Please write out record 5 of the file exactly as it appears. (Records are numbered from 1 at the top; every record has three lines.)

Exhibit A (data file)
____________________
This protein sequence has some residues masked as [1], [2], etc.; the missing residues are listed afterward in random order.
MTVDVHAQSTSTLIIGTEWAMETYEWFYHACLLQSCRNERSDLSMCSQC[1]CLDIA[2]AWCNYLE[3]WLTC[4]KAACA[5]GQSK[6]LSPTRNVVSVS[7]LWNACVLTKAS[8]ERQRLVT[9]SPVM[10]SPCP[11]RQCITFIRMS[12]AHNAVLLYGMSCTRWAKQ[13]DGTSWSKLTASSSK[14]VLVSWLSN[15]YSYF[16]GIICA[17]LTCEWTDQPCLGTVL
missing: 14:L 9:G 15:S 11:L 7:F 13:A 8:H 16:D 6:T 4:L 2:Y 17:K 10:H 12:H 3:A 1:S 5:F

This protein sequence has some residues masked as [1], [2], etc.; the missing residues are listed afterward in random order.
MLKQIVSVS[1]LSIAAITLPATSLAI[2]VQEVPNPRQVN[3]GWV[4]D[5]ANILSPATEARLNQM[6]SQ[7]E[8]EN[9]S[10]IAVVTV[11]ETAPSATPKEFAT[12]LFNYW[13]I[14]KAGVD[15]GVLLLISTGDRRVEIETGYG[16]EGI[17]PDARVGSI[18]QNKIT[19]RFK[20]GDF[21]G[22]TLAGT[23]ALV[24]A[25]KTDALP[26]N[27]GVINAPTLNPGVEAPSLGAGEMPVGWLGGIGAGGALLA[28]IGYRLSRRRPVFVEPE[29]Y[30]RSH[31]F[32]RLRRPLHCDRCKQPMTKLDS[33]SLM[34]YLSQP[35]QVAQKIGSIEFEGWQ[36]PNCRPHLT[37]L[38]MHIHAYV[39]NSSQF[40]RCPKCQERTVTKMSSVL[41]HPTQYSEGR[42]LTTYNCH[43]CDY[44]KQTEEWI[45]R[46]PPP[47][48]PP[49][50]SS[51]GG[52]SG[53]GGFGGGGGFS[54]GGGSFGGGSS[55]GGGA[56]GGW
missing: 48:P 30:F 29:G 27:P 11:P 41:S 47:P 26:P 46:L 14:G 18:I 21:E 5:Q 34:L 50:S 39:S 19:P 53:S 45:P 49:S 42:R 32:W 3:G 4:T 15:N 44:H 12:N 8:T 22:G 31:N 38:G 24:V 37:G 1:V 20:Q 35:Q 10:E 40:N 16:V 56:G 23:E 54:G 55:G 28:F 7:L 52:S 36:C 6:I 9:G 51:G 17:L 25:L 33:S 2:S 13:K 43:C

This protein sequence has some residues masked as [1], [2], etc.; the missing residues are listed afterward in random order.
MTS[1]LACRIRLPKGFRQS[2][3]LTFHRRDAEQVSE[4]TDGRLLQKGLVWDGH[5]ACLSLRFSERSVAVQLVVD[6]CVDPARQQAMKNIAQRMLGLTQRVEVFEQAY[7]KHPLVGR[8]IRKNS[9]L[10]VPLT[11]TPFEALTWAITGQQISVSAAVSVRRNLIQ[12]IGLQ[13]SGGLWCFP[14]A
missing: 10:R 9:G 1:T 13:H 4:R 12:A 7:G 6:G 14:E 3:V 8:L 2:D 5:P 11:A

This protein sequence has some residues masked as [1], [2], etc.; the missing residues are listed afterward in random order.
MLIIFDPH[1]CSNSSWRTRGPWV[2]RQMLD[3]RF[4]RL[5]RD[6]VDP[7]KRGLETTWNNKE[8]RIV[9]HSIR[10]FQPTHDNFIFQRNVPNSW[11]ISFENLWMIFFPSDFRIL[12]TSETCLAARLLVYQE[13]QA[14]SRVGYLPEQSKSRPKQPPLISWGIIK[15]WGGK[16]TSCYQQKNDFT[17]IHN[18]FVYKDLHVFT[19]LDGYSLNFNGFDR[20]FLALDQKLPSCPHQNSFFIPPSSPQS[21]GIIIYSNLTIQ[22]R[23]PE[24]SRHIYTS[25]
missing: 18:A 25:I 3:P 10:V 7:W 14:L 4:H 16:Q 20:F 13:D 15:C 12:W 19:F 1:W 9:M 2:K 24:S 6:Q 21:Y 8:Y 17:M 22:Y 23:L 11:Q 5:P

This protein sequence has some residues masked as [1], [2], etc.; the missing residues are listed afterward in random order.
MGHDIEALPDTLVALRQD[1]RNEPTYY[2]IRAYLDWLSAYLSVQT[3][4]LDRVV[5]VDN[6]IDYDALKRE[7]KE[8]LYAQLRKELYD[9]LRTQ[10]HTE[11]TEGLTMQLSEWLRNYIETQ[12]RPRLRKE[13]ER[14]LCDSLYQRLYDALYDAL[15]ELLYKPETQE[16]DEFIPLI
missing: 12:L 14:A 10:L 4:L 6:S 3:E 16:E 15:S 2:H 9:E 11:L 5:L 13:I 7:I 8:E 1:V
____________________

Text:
This protein sequence has some residues masked as [1], [2], etc.; the missing residues are listed afterward in random order.
MGHDIEALPDTLVALRQD[1]RNEPTYY[2]IRAYLDWLSAYLSVQT[3][4]LDRVV[5]VDN[6]IDYDALKRE[7]KE[8]LYAQLRKELYD[9]LRTQ[10]HTE[11]TEGLTMQLSEWLRNYIETQ[12]RPRLRKE[13]ER[14]LCDSLYQRLYDALYDAL[15]ELLYKPETQE[16]DEFIPLI
missing: 12:L 14:A 10:L 4:L 6:S 3:E 16:E 15:S 2:H 9:E 11:L 5:L 13:I 7:I 8:E 1:V